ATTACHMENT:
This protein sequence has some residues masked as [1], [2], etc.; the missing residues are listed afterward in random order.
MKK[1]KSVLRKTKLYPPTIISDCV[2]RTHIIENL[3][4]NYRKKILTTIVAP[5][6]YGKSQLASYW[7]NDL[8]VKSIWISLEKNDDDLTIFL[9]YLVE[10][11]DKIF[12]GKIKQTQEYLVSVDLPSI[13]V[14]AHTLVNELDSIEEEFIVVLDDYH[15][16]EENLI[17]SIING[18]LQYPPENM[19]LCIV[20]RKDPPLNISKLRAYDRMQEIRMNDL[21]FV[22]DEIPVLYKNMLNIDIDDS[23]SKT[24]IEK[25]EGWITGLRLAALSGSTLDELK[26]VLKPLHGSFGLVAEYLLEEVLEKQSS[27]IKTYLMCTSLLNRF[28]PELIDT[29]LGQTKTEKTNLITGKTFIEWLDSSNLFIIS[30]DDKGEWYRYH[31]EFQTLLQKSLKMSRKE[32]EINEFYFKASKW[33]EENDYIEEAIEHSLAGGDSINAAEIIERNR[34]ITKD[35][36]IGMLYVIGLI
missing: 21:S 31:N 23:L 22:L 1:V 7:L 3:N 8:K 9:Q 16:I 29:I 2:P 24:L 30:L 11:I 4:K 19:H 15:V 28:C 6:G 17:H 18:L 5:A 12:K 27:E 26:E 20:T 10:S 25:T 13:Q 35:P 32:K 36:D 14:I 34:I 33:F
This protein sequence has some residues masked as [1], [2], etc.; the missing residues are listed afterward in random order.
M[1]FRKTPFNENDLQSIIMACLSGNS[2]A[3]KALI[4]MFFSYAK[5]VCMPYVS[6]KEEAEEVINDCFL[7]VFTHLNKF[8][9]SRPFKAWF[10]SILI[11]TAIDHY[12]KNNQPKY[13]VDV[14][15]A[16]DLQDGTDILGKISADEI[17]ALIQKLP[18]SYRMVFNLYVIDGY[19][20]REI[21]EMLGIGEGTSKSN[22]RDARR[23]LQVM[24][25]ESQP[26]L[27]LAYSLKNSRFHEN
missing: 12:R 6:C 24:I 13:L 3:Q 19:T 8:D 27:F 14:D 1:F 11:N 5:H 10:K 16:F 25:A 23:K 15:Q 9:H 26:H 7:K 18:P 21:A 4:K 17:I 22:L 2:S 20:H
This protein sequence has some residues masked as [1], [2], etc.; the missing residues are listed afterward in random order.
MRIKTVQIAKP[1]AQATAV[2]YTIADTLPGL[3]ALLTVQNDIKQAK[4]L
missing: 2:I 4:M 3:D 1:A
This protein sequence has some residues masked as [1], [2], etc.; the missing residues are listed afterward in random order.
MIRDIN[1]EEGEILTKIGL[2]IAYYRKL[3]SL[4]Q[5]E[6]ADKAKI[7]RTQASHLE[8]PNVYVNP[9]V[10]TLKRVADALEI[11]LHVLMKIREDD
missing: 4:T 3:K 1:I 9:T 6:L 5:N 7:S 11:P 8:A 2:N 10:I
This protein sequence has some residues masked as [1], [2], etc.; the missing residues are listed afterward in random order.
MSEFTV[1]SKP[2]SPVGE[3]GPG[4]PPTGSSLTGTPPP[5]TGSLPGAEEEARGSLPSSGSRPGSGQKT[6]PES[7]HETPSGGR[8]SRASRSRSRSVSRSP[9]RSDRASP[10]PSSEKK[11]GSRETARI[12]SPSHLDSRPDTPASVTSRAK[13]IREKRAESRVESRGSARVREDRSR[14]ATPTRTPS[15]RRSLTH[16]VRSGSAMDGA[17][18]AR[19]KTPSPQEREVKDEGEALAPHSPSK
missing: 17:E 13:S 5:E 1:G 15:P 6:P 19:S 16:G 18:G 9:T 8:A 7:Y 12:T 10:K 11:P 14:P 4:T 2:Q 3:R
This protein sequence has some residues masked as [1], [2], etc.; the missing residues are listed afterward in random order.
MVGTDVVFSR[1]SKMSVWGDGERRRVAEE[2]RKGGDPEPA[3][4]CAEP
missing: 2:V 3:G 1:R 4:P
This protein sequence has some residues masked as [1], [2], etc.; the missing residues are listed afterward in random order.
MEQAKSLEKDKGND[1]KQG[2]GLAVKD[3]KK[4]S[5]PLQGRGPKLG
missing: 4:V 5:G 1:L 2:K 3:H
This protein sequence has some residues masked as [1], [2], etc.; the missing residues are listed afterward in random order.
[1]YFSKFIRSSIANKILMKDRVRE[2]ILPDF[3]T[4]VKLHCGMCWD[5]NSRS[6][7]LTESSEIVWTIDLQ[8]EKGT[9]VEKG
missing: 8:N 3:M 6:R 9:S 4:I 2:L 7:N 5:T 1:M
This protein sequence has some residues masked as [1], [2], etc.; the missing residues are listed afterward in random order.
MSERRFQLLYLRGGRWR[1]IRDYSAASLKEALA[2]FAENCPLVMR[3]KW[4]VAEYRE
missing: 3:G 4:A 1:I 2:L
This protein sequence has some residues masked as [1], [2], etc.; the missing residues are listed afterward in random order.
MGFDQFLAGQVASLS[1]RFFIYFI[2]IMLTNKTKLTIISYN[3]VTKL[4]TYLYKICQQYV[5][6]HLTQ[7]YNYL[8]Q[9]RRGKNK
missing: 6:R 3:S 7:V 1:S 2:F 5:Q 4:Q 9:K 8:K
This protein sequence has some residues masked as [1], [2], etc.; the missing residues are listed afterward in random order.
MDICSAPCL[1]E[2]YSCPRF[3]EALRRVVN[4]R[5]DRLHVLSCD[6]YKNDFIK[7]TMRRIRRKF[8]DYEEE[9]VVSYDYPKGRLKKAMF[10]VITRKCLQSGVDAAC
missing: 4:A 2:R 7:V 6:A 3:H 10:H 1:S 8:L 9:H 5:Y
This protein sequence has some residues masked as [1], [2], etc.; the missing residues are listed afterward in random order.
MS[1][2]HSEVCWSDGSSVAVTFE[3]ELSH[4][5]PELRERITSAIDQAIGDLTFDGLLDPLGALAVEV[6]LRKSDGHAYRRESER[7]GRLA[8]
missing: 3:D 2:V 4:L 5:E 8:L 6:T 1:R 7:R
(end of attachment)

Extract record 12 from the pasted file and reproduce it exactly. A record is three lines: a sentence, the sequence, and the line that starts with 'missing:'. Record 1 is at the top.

This protein sequence has some residues masked as [1], [2], etc.; the missing residues are listed afterward in random order.
MS[1][2]HSEVCWSDGSSVAVTFE[3]ELSH[4][5]PELRERITSAIDQAIGDLTFDGLLDPLGALAVEV[6]LRKSDGHAYRRESER[7]GRLA[8]
missing: 3:D 2:V 4:L 5:E 8:L 6:T 1:R 7:R